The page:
Federal Transportation Diplomat Marc Garneau is promising a moratorium on crude oil tanker traffic off British Columbia’s North Strand by the end of this year, which would coincide with the government’s bureau decision on the Kinder Morgan Trans Mountain pipeline ex nsion devise.
«That is a promise that we made. It’s a mandate item for me and we are going to be pronouncing on that,» Garneau told host Chris Hall in an interview airing on CBC Air’s The House on Saturday morning.
Trudeau ordered a moratorium more than a year ago in his mandate learning to Garneau. The directive asks Garneau to work with the ministers of fisheries and profusions, environment and natural resources.
Environmental groups have in the offing suggested a moratorium off B.C.’s North Coast would kill the proposed Northern Gateway hose, which would carry bitumen from Alberta to Kitimat, B.C. The cast is still recovering from a blow delivered by the Federal Court of Please, which overturned Enbridge’s approval because it found Ottawa go under to properly consult the First Nations affected by the pipeline.
Marine safe keeping plan coming too
However, a moratorium could clear the th for the Kinder Morgan project, which could see the telecasting of nearly 900,000 barrels a day of diluted oilsands bitumen to Vancouver’s protect in the south.
Former Kitimat mayor Joanne Monaghan has questioned why a ban last will and testament only apply to the northern coast.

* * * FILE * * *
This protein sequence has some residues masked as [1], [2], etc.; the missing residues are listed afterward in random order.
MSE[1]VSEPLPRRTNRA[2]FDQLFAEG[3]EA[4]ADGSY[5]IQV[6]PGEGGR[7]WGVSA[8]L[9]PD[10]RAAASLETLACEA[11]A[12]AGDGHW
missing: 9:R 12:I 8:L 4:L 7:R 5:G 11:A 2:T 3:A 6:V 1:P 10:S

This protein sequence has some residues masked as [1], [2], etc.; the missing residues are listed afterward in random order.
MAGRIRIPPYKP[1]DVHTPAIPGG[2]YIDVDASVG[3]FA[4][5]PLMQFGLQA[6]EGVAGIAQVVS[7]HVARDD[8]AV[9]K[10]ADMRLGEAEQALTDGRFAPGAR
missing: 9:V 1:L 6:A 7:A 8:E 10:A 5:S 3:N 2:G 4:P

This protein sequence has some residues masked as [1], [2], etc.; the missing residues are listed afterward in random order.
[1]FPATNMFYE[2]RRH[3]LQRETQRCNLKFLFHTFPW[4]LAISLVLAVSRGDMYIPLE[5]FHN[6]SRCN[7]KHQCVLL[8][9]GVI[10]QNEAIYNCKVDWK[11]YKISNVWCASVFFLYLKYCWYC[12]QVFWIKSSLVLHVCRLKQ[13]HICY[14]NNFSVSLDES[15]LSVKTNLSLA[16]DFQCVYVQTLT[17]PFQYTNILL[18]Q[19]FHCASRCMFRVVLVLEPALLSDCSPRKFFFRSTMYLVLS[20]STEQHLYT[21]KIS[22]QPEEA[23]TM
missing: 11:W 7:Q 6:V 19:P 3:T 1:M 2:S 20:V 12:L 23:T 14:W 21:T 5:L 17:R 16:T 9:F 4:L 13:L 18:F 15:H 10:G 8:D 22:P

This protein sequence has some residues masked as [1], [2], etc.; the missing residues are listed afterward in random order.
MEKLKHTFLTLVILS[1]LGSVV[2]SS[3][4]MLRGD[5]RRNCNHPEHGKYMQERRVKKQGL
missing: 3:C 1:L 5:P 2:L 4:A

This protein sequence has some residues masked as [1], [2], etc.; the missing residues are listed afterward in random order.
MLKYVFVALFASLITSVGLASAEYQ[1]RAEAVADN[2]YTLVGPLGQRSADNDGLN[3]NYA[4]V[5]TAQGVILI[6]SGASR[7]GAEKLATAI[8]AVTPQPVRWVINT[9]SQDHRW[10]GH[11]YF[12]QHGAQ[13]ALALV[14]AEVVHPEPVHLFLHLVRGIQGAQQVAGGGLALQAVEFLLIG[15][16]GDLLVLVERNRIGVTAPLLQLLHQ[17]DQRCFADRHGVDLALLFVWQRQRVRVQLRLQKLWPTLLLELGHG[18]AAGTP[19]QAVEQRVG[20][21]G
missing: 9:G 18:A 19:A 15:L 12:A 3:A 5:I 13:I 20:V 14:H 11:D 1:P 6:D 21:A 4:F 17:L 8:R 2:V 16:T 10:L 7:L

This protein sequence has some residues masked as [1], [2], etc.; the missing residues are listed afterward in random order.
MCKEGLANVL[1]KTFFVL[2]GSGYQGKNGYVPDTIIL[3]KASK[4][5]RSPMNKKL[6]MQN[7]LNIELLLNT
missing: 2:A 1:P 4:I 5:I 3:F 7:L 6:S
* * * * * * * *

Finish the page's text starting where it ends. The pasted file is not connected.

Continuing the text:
«Is there a difference between unprocessed oil being spilled down south and crude oil being spilled in the north?» she apprised CBC.
Trudeau’s government needs to render a decision on Kinder Morgan by Dec. 19.
Garneau put about he’ll also soon have an announcement on improving marine safety.
«We skilled in we need to if we’re going to continue having more shipping traffic,» he about. «On the West Coast, we want to involve Aboriginal coastal nations who demand to be involved with the whole issue of marine safety. We also neediness to look at derelict vessels.»
Privatized airports not guaranteed
Garneau’s annotations came on the heels of a speech this week unveiling the government’s transportation scenarios for the coming decade.
The plan responded to a review conducted by former plenipotentiary David Emerson, who included privatizing airports among his recommendations.
Garneau suggests the government is looking at that option, but «it’s not a front-burner exercise.»
«I wouldn’t bound to any conclusions,» Garneau told The House. «Ultimately what we want to do is do sure that whatever we do is in the interest of the traveller, is in the interest of the airports and the airlines themselves.»
Garneau predicted he’s aware of private airports, but nothing stands out as a successful model.